World Bulletin / News Desk
Members of Parliament’s Constitutional Reconciliation Commission have finished a quarter of their job by drafting one-fourth of the text required for a new constitution for Turkey.
The commission, comprising three deputies from four political parties represented in the Turkish Parliament, has been working non-stop although Parliament’s summer break has already started. The draft text is likely to be composed of 100 articles.
The members of the commission will only have 15 days off during the summer, between July 15 and 30, and they will carry on with their work during the Muslim holy month of Ramadan, which starts on July 20. The commission reconvenes in August.
Drafting a new constitution has been number-one on the agenda of the 24th legislative term of the Turkish Parliament. Headed by Parliament Speaker Cemil Çiçek, the commission aims to complete the first 27 articles under the section of individual rights and freedoms by July 15. The commission is still discussing the first 24 articles of the draft while a final version of 18 of them is ready. Since the commission could not reach a consensus over the issues of equality, children’s rights, right to education, freedom of religion and conscience, rights of foreigners and freedom of opinion and thought, related articles are left to be discussed for later.
The articles that have been drafted in consensus concern individual honor and freedom, basic rights, right to life, right to bodily integrity, ban on torture, individual freedom, confidentiality of one’s personal life, immunity of domicile, freedom to travel, freedom of science and arts, right of property, freedom of contract, freedom of civil society organizations, freedom to carry out demonstration and right to fair trial.
The target is to complete the draft version by the end of this year, while the next step is to open it for public discussion in 2013. After these steps a proposal for the new constitution will be ready to be presented to Parliament. The new constitution will be composed of several sections, including basic rights and freedoms, legislation, executive and judiciary, economic and social provisions, general provisions, basic provisions and temporary provisions.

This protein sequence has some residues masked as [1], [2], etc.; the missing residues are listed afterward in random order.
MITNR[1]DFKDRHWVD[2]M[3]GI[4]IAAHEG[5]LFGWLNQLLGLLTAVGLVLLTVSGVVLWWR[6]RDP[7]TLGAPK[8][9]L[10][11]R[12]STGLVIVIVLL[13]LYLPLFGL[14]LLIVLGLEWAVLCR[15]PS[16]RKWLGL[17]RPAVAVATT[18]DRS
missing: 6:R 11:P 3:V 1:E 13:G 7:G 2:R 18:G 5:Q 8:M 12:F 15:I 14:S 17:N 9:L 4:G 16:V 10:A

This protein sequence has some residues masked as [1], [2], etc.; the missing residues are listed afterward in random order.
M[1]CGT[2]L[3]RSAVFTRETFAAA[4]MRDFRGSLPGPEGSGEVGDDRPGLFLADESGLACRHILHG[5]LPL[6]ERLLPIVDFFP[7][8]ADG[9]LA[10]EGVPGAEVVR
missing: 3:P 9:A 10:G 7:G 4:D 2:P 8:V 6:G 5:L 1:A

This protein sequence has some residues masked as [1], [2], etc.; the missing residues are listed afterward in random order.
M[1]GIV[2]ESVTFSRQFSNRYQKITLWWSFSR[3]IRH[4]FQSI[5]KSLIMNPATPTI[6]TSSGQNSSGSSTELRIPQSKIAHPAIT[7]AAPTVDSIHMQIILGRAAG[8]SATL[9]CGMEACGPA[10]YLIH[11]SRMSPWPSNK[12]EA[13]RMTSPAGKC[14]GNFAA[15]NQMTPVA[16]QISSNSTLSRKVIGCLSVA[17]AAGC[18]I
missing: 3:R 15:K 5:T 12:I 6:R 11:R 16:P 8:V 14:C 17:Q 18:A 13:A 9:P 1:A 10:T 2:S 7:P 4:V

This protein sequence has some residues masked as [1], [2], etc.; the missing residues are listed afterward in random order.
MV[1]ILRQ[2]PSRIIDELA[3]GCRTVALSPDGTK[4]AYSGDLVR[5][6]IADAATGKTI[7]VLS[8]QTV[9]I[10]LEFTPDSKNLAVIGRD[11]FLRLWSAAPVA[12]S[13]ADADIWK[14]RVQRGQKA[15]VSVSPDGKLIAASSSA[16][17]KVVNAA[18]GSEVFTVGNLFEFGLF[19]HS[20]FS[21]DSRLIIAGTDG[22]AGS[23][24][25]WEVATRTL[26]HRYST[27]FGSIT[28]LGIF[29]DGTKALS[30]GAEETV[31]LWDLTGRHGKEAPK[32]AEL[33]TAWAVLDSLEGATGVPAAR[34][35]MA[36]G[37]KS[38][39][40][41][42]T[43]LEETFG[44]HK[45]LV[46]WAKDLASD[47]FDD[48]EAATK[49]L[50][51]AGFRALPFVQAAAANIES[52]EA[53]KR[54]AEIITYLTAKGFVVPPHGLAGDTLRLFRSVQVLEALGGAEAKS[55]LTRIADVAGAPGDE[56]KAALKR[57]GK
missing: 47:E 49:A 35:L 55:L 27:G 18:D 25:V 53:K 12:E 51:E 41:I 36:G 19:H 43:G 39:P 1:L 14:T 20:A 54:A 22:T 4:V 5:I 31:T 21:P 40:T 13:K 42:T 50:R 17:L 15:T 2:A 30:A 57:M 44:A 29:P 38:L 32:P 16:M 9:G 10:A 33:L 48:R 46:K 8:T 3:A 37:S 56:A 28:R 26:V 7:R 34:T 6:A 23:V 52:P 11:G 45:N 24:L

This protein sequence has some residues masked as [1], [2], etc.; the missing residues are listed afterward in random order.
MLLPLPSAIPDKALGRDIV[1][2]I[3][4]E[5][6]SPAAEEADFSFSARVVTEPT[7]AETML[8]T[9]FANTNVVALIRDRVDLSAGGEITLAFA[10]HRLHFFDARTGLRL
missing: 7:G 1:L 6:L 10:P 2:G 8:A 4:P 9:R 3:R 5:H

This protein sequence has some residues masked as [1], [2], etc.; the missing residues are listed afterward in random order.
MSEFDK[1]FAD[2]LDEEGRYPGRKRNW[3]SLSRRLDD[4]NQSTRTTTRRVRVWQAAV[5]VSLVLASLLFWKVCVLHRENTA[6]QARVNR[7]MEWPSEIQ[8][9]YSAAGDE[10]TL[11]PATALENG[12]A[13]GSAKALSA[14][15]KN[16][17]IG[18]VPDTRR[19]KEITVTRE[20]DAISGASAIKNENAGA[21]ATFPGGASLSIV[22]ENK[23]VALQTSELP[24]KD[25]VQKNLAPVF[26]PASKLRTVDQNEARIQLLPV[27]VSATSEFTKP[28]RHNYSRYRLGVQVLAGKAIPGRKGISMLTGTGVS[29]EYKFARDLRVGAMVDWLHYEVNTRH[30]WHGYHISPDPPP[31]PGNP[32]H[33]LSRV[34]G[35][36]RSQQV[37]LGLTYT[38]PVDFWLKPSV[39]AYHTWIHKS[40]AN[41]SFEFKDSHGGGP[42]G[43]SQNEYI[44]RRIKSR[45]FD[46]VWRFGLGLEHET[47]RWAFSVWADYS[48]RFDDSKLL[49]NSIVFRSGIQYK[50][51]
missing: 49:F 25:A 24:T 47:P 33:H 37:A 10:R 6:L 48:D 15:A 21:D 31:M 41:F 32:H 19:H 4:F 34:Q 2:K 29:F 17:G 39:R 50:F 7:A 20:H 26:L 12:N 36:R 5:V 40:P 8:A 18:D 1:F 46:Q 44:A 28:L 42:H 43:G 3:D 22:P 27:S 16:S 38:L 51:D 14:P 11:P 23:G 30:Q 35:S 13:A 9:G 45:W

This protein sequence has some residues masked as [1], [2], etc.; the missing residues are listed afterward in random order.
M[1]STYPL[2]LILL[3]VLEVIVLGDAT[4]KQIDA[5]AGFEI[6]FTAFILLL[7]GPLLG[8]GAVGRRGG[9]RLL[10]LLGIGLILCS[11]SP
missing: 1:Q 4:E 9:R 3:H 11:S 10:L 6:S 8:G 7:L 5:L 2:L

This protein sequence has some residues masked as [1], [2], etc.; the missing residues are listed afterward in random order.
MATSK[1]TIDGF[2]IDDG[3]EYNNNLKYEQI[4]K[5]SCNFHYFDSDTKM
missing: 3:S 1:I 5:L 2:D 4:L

Beginning the work to draft the text of the new constitution, the commission prepared a four-phase process. The first phase of the work was to collect data and evaluate it. This part of the work ended on Dec. 31, 2011 after the commission received feedback from the public and institutions.
In the first six-and-a-half months of the process, 18,000 documents providing feedback on the new constitution from 14 political parties, 21 universities, 39 labor unions and 79 other civil society organizations were delivered to the commission. Some 25,440 people presented their opinion to the commission by way of the official web page of Parliament.
The second phase ran until April 30, during which the commission reviewed the feedback collected. As of May 1 the members have been working on writing the draft.
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